Art In Durham, County Durham
Life size sculpture referring to the legend of Durham's founding on the banks of the River Wear
If you visit Durham City you may be informed of the legend about how Durham was formed. All starting back in 687 AD when Saint Cuthbert died.
As this is not a history lesson we jump forward to 995 AD and Saint Cuthbert is still on a grand tour. Trouble was afoot in the Warden Law area not far from Seven Sisters. The cart that carried the coffin was stuck fast in mud and was not going to move. The cortege was large and included Bishop Aldhun who had a dream that St Cuthbert should be laid to rest at Dunholme. Nobody in the cortege knew where Dunholme was.
Enter a milkmaid looking for her dun cow, to be told by a fellow maid that it had been seen heading towards Dun Holme (Hill in old English and island in Norse). This conversation was overheard and by jove, the cart with the coffin could be moved. The cortege followed the milkmaid one assumes at a safe distance as in all good legends. And admiratio! You know the rest.
So on a walk to see the Durham Cow I am on the banks of the river Wear at The Racecourse and what do I see? Well, it's an Ox. It most certainly looks ox-like, which according to various sources are not milked due to generally being castrated males.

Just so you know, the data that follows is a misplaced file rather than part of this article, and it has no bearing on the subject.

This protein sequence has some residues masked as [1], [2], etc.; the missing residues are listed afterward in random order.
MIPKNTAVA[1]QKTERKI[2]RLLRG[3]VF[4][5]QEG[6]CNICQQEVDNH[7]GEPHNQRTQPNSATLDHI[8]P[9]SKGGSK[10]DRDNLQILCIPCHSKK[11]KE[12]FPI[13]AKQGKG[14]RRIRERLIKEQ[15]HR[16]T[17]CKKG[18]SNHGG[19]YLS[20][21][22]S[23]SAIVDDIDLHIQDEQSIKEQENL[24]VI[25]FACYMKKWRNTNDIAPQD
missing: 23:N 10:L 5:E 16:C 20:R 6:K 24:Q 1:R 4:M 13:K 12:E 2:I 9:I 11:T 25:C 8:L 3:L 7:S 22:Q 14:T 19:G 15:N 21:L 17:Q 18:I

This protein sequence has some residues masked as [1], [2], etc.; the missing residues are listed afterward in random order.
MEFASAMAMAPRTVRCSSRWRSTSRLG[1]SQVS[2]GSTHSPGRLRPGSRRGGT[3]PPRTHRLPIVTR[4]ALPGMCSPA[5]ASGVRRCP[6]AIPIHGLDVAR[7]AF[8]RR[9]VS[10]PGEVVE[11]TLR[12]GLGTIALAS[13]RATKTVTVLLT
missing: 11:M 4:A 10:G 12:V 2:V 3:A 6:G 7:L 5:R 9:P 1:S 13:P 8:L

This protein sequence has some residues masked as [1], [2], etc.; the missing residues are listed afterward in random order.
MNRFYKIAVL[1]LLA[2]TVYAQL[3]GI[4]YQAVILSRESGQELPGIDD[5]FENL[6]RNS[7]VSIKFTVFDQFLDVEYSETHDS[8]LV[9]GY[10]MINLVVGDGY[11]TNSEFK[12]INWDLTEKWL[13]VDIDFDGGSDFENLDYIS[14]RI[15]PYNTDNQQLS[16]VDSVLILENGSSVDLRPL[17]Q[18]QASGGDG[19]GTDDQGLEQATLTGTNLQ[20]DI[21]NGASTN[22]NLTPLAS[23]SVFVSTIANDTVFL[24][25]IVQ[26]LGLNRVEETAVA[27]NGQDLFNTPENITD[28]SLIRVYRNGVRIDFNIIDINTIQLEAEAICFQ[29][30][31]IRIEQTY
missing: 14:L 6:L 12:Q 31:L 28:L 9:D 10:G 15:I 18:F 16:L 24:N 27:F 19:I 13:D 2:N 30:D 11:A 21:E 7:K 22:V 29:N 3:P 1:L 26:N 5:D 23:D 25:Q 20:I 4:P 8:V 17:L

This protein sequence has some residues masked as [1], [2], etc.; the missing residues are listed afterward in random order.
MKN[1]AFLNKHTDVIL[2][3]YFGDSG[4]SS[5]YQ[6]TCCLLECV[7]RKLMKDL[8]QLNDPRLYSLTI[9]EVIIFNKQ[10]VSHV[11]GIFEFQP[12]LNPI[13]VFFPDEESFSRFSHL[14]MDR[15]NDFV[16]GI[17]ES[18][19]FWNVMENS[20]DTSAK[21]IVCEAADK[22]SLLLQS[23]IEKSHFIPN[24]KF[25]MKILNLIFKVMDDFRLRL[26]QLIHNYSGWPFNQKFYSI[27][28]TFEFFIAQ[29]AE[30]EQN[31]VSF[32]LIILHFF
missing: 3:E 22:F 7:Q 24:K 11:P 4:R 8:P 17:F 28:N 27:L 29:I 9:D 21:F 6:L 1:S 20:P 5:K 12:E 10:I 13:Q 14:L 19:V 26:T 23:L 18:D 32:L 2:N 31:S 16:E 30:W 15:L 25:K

Andrew Burton created this in bronze in 1997. I wonder what his remit was? Chimerical? Apparently it is surrounded by oversized clock pieces
Just for interest oxen are used for their draft strength. They have more stamina and can pull heavier loads than horses but are slower. The only problem is they cannot stand on 3 legs for long periods, so slings to hold them up are used when being shod.
You see its ribs because this beast of burden uses its energy in physical activity. Milk cows produce milk and beef cattle produce flesh.
It looks like many people are trying to get lucky whilst in Durham City as one leg is shiny, and some have straddled the beast as the shoulders show signs of being rubbed.
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Head towards the River Wear along Territorial Lane and turn right into The Racecourse, which is now a cricket ground. Follow path along river for approx 500 metres. You should see bandstand and the Durham Cow before it.
Place contributed by Rosalind Parker
Thanks for reading through and getting to the end of this post. I enjoy exploring the Fabulous North (Especially as a Southerner residing up North). I like 'snippets' of information, and more so, if they are obscure, amusing or meaningful. The photographs are taken on a mobile phone, without any enhancements.
Modernist footbridge completed without using scaffolding in 1963
A Grecian style summerhouse on the banks of the River Wear named after a Polish entertainer.
Statues of the Ironmaster and Coal Miner made from obselete components representing the legacy of the local steelworks.